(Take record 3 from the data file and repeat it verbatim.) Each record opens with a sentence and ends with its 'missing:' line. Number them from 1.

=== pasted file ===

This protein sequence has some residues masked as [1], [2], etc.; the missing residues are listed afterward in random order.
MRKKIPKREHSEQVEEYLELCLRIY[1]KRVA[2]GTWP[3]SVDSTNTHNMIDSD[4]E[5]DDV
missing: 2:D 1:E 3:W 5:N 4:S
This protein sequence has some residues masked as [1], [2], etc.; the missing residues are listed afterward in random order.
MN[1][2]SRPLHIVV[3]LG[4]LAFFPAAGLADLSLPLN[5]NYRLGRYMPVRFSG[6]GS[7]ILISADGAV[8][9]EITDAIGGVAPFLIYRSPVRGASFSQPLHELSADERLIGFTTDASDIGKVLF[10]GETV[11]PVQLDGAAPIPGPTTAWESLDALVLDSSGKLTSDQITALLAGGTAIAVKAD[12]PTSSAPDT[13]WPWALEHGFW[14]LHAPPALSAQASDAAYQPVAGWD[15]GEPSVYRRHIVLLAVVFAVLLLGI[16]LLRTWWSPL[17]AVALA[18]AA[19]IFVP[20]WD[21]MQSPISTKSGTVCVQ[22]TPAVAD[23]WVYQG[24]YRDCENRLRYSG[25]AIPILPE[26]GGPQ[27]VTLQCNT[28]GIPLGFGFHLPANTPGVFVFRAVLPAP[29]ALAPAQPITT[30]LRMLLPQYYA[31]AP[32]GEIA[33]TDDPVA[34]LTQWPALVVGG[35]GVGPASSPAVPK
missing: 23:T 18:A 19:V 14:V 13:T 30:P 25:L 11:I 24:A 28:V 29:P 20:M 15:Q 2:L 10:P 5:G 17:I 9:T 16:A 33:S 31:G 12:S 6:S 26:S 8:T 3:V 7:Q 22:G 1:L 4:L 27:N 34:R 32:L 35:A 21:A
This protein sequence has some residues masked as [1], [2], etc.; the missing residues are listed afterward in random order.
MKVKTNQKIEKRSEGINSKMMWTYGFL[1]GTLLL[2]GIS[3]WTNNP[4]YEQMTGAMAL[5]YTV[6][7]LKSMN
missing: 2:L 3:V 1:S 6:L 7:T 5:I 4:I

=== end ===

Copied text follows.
This protein sequence has some residues masked as [1], [2], etc.; the missing residues are listed afterward in random order.
MKVKTNQKIEKRSEGINSKMMWTYGFL[1]GTLLL[2]GIS[3]WTNNP[4]YEQMTGAMAL[5]YTV[6][7]LKSMN
missing: 2:L 3:V 1:S 6:L 7:T 5:I 4:I